Upon returning from photographing a wedding on Pearl Beach last weekend, I found a message from a man named Greg Leon in Melbourne:
I have just seen a news article at ABC Online… regarding Yasukichi Murakami and your biographical work on him. The article mentioned the scarcity of his photographs from his Darwin years. I have a set of 15 photographs that Mr Murakami may have taken of my parents when they were married in Darwin in May 1940. If you are interested please let me know… Regards, Greg
Interested?! This is what I’ve been doing for nearly 3 years: Looking for Yasukichi Murakami’s photographs, especially from Darwin.
I telephoned Greg immediately.
I was surprised and delighted to receive your call today. The timing was something of a coincidence as I was scheduled this afternoon to perform (inter alia) a song I wrote that refers to Murakami-san’s photos of my parents’ wedding in Darwin in 1940. For info, I am a part-time singer-songwriter (and a semi-retired IT Consultant, Project Manager, Business Analyst).
I have attached scans of the envelope in which I found the photos (as film negatives). I have also attached one of the images revealing the shadow of the photographer!
When I was a younger photographer working for Fairfax Media, many of my colleagues said wedding photography was not a path to pursue for a serious photojournalist. Yet I enjoyed enjoy being of service as a photographer who endeavours to leave memories of love.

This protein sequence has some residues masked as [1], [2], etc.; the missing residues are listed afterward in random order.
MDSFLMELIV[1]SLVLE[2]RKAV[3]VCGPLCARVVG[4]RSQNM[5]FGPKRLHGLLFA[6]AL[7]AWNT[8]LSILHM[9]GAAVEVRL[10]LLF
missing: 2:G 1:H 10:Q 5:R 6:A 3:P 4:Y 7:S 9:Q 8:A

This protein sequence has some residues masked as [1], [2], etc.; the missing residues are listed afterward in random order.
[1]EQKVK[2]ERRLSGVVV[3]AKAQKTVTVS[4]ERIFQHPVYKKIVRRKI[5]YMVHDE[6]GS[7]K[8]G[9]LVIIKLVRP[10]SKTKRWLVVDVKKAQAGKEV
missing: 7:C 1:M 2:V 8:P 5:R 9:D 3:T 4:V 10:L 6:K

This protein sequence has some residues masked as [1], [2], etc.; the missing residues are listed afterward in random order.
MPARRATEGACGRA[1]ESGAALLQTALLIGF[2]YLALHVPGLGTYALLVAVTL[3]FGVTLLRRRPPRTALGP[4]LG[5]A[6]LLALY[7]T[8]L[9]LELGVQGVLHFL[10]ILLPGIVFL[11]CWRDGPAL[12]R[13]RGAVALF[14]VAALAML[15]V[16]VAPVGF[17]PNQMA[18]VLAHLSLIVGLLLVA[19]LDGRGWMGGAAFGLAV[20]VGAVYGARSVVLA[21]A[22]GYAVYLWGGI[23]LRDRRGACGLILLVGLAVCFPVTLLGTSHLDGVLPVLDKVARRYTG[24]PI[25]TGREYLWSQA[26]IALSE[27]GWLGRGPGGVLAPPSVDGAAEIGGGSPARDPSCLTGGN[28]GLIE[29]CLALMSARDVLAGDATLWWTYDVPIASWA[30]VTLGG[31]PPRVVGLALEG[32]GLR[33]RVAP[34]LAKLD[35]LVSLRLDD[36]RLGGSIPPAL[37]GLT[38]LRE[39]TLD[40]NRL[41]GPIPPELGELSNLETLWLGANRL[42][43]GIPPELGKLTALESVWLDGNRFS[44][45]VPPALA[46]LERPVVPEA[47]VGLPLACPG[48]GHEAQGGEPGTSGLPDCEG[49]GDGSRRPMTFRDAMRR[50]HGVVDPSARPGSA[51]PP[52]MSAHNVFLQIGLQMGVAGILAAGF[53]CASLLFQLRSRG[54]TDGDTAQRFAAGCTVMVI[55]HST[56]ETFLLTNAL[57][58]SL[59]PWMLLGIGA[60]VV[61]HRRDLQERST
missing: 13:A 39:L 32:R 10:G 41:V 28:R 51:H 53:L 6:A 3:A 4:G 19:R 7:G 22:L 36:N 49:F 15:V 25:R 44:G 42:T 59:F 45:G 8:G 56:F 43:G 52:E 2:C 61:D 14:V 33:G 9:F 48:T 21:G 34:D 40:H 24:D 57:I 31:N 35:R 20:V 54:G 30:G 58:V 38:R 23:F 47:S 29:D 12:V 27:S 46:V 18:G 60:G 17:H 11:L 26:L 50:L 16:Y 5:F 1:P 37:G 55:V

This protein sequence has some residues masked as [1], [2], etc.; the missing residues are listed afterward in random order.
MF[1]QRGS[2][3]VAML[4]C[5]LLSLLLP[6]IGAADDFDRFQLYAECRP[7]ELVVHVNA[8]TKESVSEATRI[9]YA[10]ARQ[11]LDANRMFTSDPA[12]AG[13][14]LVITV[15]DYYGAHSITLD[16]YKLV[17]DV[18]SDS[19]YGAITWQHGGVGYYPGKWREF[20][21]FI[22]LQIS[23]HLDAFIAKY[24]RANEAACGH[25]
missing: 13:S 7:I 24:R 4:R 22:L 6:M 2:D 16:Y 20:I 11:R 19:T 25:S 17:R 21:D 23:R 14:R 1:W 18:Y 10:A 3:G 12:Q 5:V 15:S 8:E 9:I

Photographing a wedding gives a photographer a great chance for his / her work to serve for generations to come. In a sense, it is our best shot at immortality.
My parents were Imelda (nee Leahy) and Tony Leon. Both were born in Adelaide, but my father’s family were from Melbourne. I understand that they met in Darwin just three weeks prior to their wedding. I am not sure when they returned to Adelaide, but I assume it was prior to 1941. After the start of the “Pacific” war, my father enlisted and went to New Guinea, while my mother remained in Adelaide as a nurse in one of the military hospitals. After I was born in 1947, my parents moved to Melbourne where I have spent the rest of my life to date.
Looking a little more critically – and from an amateur photographer’s perspective – some questions spring to mind:
– Why would a professional photographer allow his shadow to fall within the frame?
– Wouldn’t a professional photographer retain the negatives, rather than returning them to the client?
– Looking at the photographs as a set, I cannot help thinking they are almost too casual for a pro.
So, the Big One: was Murakami-san the actual photographer, or did he just process the film as a service for the person who took the photographs? What do you think?
Looking forward to further discussion!
Best regards, Greg
I do not know all the answers.
I know that when I had photographed weddings on negatives, I often gave the negatives to the bride and groom. They are best with them, and not for us to keep a hold on the work we have taken part and brought to creation.
Murakami did leave his shadow in two of his family photographs. There could be many more. John E deB Norman told me once that he has a photograph of Eki Nishioka’s shadow. Perhaps it was Eki who taught Murakami to leave his shadow in a photo every so often.
Somehow, the words love and immortality to come to mind.
– Posted by Mayu Kanamori